The Master in Translation offers four concentrations:
- Specialised translation
This concentration introduces students to the translation of financial and legal texts (literary and scientific/technical texts are offered as electives). The areas of specialisation, law and economics, are a significant component. It provides students with advanced professional training in translation and is designed to develop the skills (textual, thematic, strategic, sociolinguistic and technological) needed to implement translation strategies that are tailored to each communication situation and up to professional standards. This concentration trains students to become professional translators capable of translating general and specialised documents into their mother tongue or primary language and leads to a variety of opportunities both nationally and internationally.
- Specialised translation – focus on legal translation
Using the same methods as the specialised translation concentration, this concentration delves more specifically into legal translation. It is available to students with one or two passive languages and is contingent upon the completion of 60 credits in legal translation and law from the course list of the M.A. in Translation. The various components of these courses help develop a systematic approach, in each language pairing, to typical problems arising from legal texts and legal translation contexts.
- Translation studies
A range of courses is offered under this concentration, covering key aspects of translation theory and practice. The topics of study consist of both basic and applied research from a professional and methodological perspective. Translation studies teaches students the main theoretical approaches to translation, enabling them to think critically about the processes involved in the act of translation and about the empirical reality of published translations. This concentration leads primarily to scientific research and post-secondary teaching.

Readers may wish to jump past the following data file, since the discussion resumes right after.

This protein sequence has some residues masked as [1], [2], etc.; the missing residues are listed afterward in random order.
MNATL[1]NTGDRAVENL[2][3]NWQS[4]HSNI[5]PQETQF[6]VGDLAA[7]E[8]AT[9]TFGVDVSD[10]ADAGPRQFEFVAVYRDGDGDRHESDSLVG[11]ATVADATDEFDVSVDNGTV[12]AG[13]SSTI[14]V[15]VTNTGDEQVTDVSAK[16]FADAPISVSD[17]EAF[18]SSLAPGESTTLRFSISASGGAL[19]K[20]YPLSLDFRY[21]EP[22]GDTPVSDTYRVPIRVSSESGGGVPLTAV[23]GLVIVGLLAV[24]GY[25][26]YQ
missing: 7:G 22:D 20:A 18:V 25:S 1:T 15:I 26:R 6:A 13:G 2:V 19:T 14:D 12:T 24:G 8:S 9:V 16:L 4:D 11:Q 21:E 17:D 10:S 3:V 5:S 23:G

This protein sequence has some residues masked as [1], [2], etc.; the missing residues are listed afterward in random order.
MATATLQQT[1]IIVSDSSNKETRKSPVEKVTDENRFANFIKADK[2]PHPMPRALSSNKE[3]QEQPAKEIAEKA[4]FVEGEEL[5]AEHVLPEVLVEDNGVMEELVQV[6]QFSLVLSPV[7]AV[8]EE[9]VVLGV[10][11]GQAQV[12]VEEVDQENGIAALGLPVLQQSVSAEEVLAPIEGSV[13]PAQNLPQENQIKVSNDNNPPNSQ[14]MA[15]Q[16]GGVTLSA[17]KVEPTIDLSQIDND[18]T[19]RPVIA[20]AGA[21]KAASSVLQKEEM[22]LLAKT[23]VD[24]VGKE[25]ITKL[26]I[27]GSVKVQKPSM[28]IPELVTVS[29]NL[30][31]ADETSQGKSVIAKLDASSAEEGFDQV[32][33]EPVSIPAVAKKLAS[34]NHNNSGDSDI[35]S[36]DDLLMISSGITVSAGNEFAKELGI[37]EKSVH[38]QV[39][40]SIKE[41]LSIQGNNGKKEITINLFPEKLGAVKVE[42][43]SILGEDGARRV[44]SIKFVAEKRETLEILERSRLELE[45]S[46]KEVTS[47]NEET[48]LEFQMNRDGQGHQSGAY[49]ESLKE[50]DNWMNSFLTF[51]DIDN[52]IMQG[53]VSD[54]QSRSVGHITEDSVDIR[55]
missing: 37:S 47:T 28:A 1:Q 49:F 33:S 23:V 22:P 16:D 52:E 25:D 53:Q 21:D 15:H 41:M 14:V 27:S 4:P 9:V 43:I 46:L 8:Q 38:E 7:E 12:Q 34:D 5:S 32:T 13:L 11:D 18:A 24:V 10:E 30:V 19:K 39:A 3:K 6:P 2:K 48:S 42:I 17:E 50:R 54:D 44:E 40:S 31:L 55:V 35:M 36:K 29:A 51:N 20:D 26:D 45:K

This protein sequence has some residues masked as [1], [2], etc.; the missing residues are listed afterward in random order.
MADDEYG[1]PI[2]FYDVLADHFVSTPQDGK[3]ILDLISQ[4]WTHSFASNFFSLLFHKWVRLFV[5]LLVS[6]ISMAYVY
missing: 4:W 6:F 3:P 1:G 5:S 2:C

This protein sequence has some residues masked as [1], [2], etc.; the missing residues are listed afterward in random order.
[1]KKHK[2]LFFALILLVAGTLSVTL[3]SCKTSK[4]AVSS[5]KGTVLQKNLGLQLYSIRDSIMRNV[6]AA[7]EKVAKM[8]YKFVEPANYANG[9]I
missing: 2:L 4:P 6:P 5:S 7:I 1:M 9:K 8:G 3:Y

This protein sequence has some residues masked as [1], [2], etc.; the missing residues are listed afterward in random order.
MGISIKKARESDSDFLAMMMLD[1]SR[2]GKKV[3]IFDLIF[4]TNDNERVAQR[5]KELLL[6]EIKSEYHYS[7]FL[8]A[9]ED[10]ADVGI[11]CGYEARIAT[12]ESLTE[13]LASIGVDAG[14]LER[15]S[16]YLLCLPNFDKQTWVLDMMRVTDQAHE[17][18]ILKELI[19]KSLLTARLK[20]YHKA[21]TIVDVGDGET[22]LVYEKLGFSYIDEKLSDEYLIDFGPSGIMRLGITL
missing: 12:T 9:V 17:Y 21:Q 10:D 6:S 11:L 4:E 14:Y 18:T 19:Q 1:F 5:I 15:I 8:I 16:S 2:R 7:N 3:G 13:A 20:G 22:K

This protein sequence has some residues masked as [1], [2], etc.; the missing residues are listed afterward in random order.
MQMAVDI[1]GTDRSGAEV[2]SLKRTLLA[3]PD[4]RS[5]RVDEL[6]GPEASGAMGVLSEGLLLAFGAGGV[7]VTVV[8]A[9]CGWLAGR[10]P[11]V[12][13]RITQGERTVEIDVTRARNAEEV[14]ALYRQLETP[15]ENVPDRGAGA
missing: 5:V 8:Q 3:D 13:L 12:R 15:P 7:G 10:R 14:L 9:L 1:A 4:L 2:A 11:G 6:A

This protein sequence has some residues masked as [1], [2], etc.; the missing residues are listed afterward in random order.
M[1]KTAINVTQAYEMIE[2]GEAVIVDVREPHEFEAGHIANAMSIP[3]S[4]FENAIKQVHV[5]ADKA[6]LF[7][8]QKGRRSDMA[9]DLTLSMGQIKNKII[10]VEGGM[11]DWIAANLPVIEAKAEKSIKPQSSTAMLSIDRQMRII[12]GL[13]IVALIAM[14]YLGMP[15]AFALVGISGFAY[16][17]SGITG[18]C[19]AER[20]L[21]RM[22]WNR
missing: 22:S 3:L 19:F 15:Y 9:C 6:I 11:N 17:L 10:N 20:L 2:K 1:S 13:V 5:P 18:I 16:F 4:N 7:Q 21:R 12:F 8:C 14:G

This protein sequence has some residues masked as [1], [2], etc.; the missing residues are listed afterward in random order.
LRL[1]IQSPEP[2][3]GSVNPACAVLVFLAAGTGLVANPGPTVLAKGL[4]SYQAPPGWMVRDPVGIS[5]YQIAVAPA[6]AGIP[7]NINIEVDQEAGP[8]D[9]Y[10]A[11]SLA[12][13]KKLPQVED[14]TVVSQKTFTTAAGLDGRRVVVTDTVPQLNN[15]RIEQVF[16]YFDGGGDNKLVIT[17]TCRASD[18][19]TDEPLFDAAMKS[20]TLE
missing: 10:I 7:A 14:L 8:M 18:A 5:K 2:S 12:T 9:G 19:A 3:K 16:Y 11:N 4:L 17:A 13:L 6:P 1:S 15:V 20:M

- Translation technologies
This concentration focuses on terminology and computer-assisted translation, which are now an integral part of translation and two key components of the profession. Computers are vital to managing terminological data and conducting research. This concentration revolves around four main areas, which are covered through a range of courses focused on both practice and research: IT tools for translator-terminologists, IT and basic linguistics, translation study tools and the multilingual internet. It is designed to train not only translator-terminologists and experts in new translation technologies but also experts in multilingual linguistic engineering, thus paving the way for new translation-related occupations.
All applicants must choose a combination of 2 to 3 languages for the concentrations in “Translation studies” and “Translation technologies”, and of 2 to 4 languages for the concentrations in “Specialised translation” and “Specialised translation – focus on legal translation”. Available languages are Arabic1, English, French, German, Italian, Russian2 and Spanish.
1 Only as an active language
2 Only as a passive language
During the online application process, applicants with a foreign degree will be charged an administrative fee of 65 CHF, to be deducted from the first-semester tuition fees.
Specialised translation, 75-100 credits
Specialised translation – focus legal translation, 75-100 credits
Translation studies, 75-90 credits
Translation technologies, 75-90 credits
Specialised translation, 0-20 credits
Specialised translation – focus on legal translation, 0-20 credits
Translation studies, 5-20 credits
Translation technologies, 5-20 credits
Core courses, 15-45 credits
Annotated Translation and Revision
Dissertation, 20-25 credits
Before starting a programme, you need to have a basic knowledge of the French language. Find French courses on Language Learning Portal.
Language of instruction
French and the languages in students’ chosen combinations (English, in a few cases)
The active language (A) is considered the target language while the passive languages (B1 and B2) are considered source languages.
Level of French required
Eliminatory general test for non-Francophones who do not have French as part of their language combination with the exception of the following cases:
A Bachelor in Multilingual Communication from FTI, provided that the language combination is the same. A degree in a similar field may be deemed equivalent, provided that the language combination is the same. Additional courses may be required depending on prior studies.
Applicants with university degrees in other fields are required to sit an entrance exam.
No work experience is required.
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